Step 1.
Enrol to vote, and encourage people to do the same. There’s a little piece of paper the Electoral Commission sends you to confirm your enrolment. Keep this and encourage people to do the same. If like normal people you have not kept yours, get around to changing your address with the AEC after all these years and they’ll send you a new one. It will become the basis for the right to vote and participate fully in the institution you are creating, hereafter just called, ‘the Assembly’.

Step 2.
Form cells according to your electoral ward. These cells are ad hoc organisations of people who wish to promote directly democratic institutions. They do not have to agree on policy and may come from a large range of political positions.

The only common commitment these cells require is a belief in democracy (according to commonly recognised convention or, if you like, Robert’s Rules of Order). Importantly this must include a willingness for respective beliefs on policy to be in the minority, and hence ultimately overruled, so long as the process is democratic. If you are not comfortable with participating in a democratic institution as a minority then do not proceed. I have every expectation that this aspect of the plan will be a challenge for many committed activists, who may have invested enormous energy into their organisations and visions, and may easily harbour, unconsciously or not, a resistance to the idea of being a mere vote and voice amongst the community who unfortunately are mostly strangers.

The most important core features of democracy must be:

  • That everyone (who is enrolled to vote) has equal opportunity to participate in every aspect of the institution.

  • That the majority decision, after due process, deliberation and debate, decides policy.
  • That any minority has the right to continue to develop and argue its position. That is, that the minority is institutionalised as a “shadow policy

Willing Councillors

Hamish, I see you've put a lot of thought into that, thanks.

Have you tried talking to your councillors to see if they want to help? The hypothetical person from step 11 may already exist and just needs the organisation behind them.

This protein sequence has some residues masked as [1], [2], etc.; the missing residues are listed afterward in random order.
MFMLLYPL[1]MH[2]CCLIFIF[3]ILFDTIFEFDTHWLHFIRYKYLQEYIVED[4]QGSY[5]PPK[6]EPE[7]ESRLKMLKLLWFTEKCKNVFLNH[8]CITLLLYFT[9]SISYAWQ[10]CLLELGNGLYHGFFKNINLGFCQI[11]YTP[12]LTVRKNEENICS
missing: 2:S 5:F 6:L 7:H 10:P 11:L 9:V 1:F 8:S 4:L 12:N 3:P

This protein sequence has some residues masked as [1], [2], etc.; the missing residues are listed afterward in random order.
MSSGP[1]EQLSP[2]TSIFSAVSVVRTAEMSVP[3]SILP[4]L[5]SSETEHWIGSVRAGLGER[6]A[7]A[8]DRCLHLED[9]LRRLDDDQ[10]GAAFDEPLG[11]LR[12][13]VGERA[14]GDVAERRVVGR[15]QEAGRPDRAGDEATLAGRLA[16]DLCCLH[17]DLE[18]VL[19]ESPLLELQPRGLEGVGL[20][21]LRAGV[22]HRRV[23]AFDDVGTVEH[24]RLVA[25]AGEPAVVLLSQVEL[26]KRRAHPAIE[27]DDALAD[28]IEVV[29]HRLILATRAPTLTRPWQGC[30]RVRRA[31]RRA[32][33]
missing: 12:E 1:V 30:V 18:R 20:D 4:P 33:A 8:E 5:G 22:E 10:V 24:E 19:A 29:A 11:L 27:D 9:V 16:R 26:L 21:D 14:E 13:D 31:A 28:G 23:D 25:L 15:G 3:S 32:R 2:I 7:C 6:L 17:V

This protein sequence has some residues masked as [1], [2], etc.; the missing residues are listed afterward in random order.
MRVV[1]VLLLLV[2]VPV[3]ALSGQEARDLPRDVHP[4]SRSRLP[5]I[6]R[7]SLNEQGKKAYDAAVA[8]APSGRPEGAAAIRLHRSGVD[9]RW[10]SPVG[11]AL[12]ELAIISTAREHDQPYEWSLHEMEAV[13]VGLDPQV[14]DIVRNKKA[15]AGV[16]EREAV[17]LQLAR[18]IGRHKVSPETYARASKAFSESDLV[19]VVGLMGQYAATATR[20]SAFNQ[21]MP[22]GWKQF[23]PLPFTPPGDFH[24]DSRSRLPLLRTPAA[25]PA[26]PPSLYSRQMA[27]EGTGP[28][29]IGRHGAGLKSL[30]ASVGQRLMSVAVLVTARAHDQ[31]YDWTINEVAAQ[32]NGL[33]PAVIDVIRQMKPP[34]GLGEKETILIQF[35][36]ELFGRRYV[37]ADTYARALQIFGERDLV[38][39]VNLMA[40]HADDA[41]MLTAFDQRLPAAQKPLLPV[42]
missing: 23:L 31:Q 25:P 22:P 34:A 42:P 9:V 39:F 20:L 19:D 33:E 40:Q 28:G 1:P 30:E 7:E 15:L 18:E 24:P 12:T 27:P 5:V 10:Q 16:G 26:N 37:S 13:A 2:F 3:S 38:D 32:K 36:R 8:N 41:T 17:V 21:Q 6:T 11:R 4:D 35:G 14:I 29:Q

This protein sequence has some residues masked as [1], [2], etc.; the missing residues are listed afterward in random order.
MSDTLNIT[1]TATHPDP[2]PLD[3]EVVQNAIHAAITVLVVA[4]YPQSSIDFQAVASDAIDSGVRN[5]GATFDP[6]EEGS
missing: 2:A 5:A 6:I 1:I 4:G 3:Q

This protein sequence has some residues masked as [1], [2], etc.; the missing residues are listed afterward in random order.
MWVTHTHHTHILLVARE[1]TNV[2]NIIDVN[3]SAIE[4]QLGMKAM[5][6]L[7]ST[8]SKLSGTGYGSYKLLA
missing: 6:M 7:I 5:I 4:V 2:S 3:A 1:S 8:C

Re: Councillors

I agree. But no, we haven't gone there yet.

Re: the Brisbane Plan

Hi Hamish, I'm very interested to hear about this plan (and any others) to reinstill some democratic values into our aged bureaucracies. And what better place to do it than our current messed up situation which you or someone else has already mentioned on this site:

'Liberal' Lord Mayor Campbell "let's build some tunnels" Newman.

Labor City Council.

Highly corrupt state Labour government which now uses anti-corruption watchdog to avoid prosecution.

Old Rich White Men still running Federal Government in an increasingly undemocratic manner.

I have various talents which may not be of any use to your team but at the very least I am a registered voter who would love to hear more about and get involved with this plan.

Welcome Aboard

Thanks for the interest. I'll keep you in the loop.

Brisbane is also the largest municipal target in Australia.

Waiting for the Count

Postal votes in my council's election came out today. I'm going to put things on hold until the election is decided.

Re Direct Democracy

Matt, this is based on a shallow knowledge of the topic, so I don't expect too much slack.

I suppose governments in Australia are not likely to view direct democracy with enthusiasm, and may even get down on political websites, until they can get volunatary voting through. Then DD will be very good, because it will be conduit for political donations.

In the meantime, if I subscribe to Powerup, and the AEC sends the AFP round to check the books, will the hosts of powerup have to give over the lists?

We're Innocent

As far as I know T.G., we're not breaking any laws. Yet.